iptables -t nat -A POSTROUTING -j MASQUERADE -s '!' -d
  ip6tables -I FORWARD -j ACCEPT -i virbr0
  ip6tables -I FORWARD -j ACCEPT -o virbr0 -m conntrack --ctstate RELATED,ESTABLISHED
  ip6tables -t nat -I POSTROUTING -j RETURN -o lo
  ip6tables -t nat -I POSTROUTING -j RETURN -o virbr0
  ip6tables -t nat -A POSTROUTING -j MASQUERADE -s 2001:db8::/32
  ip6tables -t nat -A POSTROUTING -j MASQUERADE -s 2001:10::/28
  ip6tables -t nat -A POSTROUTING -j MASQUERADE -s fc00::/7

Ensure the script is executable:

sudo chmod +x /etc/libvirt/hooks/network

This script also enables NAT from the lab address space, plus it has a workaround for this problem which can cause Intel NICs to lock up intermittently under high load, by disabling TCP offloading.

Reduce networking timeout

If the external interface is not connected, the server will take a long time to boot (it will wait 2 to 5 minutes to try and pick up a DHCP address). It's a good idea to reduce this timeout as follows:

sudo systemctl edit systemd-networkd-wait-online

This will put you into an editor. Paste in the following:

ExecStart=/lib/systemd/systemd-networkd-wait-online --timeout=15


Make sure the capitalization is exactly correct


The line which clears ExecStart is required. This is because it is an additive setting, but multiple values are not permitted other than for "OneShot" services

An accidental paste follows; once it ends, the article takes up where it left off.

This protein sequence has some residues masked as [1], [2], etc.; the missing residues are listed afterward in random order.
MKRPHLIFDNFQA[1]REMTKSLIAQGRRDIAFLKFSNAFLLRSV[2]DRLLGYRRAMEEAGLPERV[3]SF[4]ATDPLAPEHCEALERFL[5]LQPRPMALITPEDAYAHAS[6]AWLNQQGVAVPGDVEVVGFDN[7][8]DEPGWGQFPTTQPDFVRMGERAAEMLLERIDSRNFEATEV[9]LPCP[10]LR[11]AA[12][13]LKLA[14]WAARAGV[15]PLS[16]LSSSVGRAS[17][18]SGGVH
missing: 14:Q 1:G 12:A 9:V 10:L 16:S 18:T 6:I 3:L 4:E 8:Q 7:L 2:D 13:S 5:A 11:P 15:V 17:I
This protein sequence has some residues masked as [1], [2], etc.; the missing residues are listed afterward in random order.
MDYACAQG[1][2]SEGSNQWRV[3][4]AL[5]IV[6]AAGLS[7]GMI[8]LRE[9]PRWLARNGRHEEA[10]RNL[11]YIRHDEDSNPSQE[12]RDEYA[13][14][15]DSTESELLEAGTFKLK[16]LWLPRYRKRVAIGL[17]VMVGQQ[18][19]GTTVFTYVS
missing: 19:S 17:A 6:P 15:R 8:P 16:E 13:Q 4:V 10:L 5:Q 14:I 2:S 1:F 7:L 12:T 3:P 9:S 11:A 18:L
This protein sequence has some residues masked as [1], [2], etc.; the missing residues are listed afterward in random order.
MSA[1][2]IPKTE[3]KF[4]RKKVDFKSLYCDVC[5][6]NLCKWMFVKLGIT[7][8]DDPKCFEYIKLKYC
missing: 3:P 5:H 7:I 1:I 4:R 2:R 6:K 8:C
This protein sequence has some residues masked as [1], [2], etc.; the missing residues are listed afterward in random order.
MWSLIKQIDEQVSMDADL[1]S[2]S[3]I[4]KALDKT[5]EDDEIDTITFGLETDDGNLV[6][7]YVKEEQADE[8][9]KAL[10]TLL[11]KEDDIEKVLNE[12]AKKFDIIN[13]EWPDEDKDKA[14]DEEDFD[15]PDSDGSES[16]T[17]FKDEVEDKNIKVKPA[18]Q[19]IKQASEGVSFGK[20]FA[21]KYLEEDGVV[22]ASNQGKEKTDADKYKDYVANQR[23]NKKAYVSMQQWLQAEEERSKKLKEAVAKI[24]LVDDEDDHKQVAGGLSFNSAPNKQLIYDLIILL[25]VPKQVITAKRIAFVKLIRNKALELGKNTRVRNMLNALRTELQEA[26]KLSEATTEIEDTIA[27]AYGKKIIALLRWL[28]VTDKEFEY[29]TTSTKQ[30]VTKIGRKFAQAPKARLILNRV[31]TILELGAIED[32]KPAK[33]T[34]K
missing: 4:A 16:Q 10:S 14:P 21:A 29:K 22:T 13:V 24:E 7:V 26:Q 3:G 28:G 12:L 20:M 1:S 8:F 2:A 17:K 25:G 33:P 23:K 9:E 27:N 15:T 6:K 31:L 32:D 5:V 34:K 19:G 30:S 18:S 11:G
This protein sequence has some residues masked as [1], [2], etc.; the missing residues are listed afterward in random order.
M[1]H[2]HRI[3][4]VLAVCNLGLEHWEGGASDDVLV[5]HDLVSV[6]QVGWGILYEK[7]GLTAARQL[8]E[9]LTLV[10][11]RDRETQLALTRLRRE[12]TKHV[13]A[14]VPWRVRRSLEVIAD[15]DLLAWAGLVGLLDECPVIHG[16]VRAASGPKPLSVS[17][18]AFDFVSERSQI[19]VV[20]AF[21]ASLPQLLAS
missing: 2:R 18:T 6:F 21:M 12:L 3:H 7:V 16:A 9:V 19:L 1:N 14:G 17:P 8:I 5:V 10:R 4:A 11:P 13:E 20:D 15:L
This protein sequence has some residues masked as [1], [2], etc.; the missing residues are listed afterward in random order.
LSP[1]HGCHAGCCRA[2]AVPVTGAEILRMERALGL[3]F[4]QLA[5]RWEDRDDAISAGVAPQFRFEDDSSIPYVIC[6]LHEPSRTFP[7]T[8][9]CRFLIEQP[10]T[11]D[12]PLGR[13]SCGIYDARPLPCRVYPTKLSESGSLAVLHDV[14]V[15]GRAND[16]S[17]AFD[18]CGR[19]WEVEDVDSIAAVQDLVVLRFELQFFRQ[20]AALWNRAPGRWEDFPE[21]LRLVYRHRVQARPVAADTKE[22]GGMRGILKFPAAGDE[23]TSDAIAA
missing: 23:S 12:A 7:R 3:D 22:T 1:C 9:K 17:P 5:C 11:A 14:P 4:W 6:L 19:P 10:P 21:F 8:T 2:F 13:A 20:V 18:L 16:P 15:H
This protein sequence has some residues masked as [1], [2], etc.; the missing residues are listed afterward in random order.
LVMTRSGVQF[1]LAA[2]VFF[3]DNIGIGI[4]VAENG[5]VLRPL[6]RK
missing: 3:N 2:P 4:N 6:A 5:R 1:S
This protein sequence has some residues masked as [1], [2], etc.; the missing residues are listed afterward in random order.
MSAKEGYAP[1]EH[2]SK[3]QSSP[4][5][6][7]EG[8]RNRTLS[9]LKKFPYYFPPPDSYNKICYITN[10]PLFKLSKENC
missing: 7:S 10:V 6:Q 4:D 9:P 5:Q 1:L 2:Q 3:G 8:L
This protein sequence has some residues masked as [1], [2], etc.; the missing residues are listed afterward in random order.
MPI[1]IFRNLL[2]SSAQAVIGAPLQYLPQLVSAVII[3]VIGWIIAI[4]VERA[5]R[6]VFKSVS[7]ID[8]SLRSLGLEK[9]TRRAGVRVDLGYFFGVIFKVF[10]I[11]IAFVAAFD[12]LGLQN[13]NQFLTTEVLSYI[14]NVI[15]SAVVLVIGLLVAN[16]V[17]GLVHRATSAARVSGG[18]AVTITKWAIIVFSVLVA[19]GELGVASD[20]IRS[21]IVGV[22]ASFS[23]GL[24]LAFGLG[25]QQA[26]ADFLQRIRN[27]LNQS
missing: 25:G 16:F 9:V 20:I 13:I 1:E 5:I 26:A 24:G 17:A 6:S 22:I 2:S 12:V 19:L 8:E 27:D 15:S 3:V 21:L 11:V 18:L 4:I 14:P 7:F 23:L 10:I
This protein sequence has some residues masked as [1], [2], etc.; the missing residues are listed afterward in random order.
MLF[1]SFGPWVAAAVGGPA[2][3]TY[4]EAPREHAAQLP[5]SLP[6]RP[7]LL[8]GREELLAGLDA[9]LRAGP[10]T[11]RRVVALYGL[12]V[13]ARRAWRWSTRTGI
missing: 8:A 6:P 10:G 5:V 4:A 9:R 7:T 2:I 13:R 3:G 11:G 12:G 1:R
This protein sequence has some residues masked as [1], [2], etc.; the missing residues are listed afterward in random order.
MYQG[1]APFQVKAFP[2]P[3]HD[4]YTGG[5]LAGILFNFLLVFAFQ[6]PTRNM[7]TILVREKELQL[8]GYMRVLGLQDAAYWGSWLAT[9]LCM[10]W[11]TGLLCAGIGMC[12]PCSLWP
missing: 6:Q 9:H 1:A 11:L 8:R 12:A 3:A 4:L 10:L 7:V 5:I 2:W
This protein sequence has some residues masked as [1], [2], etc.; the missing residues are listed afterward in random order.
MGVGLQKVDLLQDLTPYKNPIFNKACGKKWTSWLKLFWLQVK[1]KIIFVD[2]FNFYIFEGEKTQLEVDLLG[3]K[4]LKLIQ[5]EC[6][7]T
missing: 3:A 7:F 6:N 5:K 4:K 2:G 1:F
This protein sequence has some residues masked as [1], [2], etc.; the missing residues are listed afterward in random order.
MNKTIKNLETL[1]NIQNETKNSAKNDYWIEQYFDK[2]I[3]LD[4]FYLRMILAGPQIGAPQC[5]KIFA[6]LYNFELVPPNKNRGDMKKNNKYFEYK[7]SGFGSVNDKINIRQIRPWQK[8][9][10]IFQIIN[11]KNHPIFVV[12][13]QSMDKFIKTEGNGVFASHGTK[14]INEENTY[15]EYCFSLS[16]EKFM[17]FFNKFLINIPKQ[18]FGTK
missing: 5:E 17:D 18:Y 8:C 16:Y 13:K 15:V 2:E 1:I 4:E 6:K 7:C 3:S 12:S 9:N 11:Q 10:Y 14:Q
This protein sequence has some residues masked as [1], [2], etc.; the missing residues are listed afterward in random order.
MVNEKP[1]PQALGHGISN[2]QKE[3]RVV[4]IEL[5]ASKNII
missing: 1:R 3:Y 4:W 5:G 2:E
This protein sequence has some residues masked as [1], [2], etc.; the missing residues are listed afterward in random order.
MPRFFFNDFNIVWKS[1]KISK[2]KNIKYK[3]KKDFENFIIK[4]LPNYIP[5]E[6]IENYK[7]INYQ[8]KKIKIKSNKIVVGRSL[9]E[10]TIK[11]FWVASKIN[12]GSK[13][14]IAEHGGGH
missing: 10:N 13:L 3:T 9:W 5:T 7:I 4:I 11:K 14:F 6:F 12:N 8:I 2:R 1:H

Exit and save.

Reboot and test

After all these changes, reboot:

sudo reboot

Connect your external Internet connection to the USB adapter.

You should find that:

  • your server picks up an IP address via DHCP on its WAN (USB adapter)
  • brctl show shows that eno1 is attached to the virbr0 bridge
  • if you plug a laptop into the LAN port (eno1), it picks up a 100.64.0.x address and has Internet access via the server. This will be your classroom (student) network
  • still on the LAN port, ssh to to get access to your server

That is: virbr0 is providing DHCP, DNS and NAT routing services to clients connected to the LAN port.

If this doesn't work, then you will need to debug the problems with a connected keyboard and screen before continuing.

Once this is working, you should be fine to go "headless" in future, since you can get access to your server on the LAN port.

Debugging: no virbr0

If you don't get a virbr0 on bootup, try the following command and see if you get the error shown here:

$ virsh net-start default
error: Failed to start network default
error: internal error: Check the host setup: enabling IPv6 forwarding with RA routes without accept_ra set to 2 is likely to cause routes loss. Interfaces to look at: enx00e04c063260

The interface name should be your WAN interface. See if this workaround solves it:

sudo sysctl net.ipv6.conf.enx00e04c063260.accept_ra=2
virsh net-start default

The permanent solution is to create /etc/networkd-dispatcher/routable.d/accept-ra with the following contents (and make it executable) - replace enx00e04c063260 with your WAN interface.

#!/bin/bash -eu
if [ "$IFACE" = "enx00e04c063260" ]; then
  sysctl net.ipv6.conf.enx00e04c063260.accept_ra=2

Classroom network

You can now connect the wireless access point and/or switch to the LAN port, and your classroom network is up and running.

You should configure your access point with WPA2 and a trivial password. This is not so much for security, but to stop random passers-by from automatically connecting to your class network.

To see all the active DHCP leases on your network:

virsh net-dhcp-leases default

Sorted by IP address:

virsh net-dhcp-leases default | sort -k4